Photo: Marcie & Shawn Photography
A beautiful, outdoor photoshoot at Yosemite National Park, California
Professional photographers Marcie and Shawn Fajardo took their own formal wedding portraits at Yosemite National Park, where their reception was at. The photos turned out to be a stunning photographic diary of their talent for the craft, and the love they share between them.
“Shawn and I decided to photograph our own wedding day because we planned our wedding in two weeks and just didn’t want to scrape up money we didn’t have, for a photographer to photograph our thrown together wedding day, honestly. All of our friends are photographers, but we took the adventure to do it ourselves, and it was so fun. We are both self-portrait artists. We own a photography business and it was the ten millionth time we have been in front of a camera, so it was not a difficult task for us. Yosemite Park was amazing. It’s such an enchanting place to spend intimate time, explore and just be in love.” (See 5 simple points to note for your outdoor shoot, and wedding dresses to match your destination shoot)
Must-have items: “To those considering that are less experienced with self portraiture, make sure you have a tripod, although propping the camera up on random things works as well, but tripods are essential if you can obtain one. A trigger remote and self timer are your best friend. Your connection with your lover on camera will be a no pressure job because you don’t have someone hovering over you telling you to kiss and be intimate, it’s intimidating!
Hardest thing to do: “Hitting a self timer, running five to 35 feet in under 20 seconds and getting In a lovey dovey groove and pose can be hard for those that have not done it before. For us, I set Shawn up, I focus on him, then hit timer and run, often running in heels over boulders, tall grass, up hills, I’m a woman who loves a challenge, especially a challenge for a beautiful creative shot. I fall sometimes, its hilarious and makes for great blooper shots.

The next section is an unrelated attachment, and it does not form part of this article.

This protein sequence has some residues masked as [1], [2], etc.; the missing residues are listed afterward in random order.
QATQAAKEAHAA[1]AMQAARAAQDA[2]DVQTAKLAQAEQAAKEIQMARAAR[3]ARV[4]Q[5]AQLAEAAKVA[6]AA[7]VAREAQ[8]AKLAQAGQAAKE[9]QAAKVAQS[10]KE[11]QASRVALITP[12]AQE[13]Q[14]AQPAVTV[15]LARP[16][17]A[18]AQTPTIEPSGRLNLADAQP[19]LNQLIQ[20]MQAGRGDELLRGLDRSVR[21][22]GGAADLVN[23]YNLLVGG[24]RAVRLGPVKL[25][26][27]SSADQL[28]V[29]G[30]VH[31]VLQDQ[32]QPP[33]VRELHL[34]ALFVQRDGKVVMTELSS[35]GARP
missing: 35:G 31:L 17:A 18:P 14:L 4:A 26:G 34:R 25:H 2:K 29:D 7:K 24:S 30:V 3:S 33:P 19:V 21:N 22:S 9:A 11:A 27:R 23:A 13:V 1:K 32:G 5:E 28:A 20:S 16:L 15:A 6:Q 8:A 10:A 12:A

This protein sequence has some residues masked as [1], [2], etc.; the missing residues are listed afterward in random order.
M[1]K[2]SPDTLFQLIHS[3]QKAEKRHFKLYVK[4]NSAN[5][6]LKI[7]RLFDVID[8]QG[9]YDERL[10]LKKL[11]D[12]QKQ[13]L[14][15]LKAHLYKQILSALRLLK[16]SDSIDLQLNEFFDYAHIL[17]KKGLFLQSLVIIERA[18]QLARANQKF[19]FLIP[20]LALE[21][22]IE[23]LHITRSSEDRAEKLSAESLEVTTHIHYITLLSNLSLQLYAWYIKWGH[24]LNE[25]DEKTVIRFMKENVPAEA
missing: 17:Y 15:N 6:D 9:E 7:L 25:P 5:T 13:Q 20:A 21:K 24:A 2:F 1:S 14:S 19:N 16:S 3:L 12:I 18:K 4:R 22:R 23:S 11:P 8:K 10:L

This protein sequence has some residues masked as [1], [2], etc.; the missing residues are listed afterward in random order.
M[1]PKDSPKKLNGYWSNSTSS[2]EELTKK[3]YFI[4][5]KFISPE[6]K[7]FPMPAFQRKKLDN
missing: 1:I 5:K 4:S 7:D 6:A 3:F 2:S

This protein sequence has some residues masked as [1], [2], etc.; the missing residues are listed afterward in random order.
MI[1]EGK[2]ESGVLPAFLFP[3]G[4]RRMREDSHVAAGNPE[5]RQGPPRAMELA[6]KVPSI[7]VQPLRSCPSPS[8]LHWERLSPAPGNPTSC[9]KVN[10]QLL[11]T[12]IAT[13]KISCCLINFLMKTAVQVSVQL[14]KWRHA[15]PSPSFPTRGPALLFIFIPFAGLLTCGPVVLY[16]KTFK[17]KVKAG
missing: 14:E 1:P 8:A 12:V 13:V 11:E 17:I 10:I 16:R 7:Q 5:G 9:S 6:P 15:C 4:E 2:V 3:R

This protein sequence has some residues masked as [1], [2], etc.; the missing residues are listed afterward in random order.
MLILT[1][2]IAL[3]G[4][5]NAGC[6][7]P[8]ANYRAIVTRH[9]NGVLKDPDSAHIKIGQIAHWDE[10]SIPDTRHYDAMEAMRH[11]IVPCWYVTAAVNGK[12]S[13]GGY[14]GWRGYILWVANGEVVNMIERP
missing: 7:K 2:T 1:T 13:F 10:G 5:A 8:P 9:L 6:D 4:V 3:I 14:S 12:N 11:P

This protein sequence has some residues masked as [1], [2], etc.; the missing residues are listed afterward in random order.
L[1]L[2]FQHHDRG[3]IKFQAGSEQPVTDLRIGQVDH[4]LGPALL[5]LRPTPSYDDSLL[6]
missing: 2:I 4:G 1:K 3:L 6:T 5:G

The best part: “The best part of taking your own photos is that it’s intimate, you feel and create what you feel. You see the moments you want and you capture them, you know what angles you look good at, and what side to stand on. The only downside is, you have a camera in your face most of the day, which is normal for me, but most people want to be fully engulfed in their wedding and don’t want to worry about the little details.
Tips: “One, shoot some film. Film is so raw, grainy and gritty and fun, it captures pure essense of little quiet and explosive moments. Two, make sure you know what you are doing, if you have no idea how to use a camera, don’t do it. As a professional photographer myself, I get totally offended when people say just hire a friend to shoot your wedding (see how much it costs to hire a professional photographer). Photography is a learned and practiced art, know your equipment, know your style and are considering taking on the task of your own big day photography, do it. It’s worth the memories.”
Photo reproduced with permission from Joy Chua
A smashing time with a selfie studio in Hong Kong
When Joy Chua and Roy Chan were in the midst of planning for their wedding in March 2016, the couple thought of customising their wedding invites by including personally taken photos.
The result? A whimsical photobooth-like collage, which showcased their exuberant personalities. The photos, which were later printed and fashioned into their invitations, were taken at a selfie studio in Mongkok, Hong Kong.
“As we live in Hong Kong, the selfie studio we chose, is located a few doors down from where we live, in a very convenient part of Mongkok. They have two themed rooms and both come with different-coloured backdrops (there are eight to 10 per room), which you can control with the wireless remote. There is even a swing in the room that will descend (with the remote) if you choose to use it,” says Joy.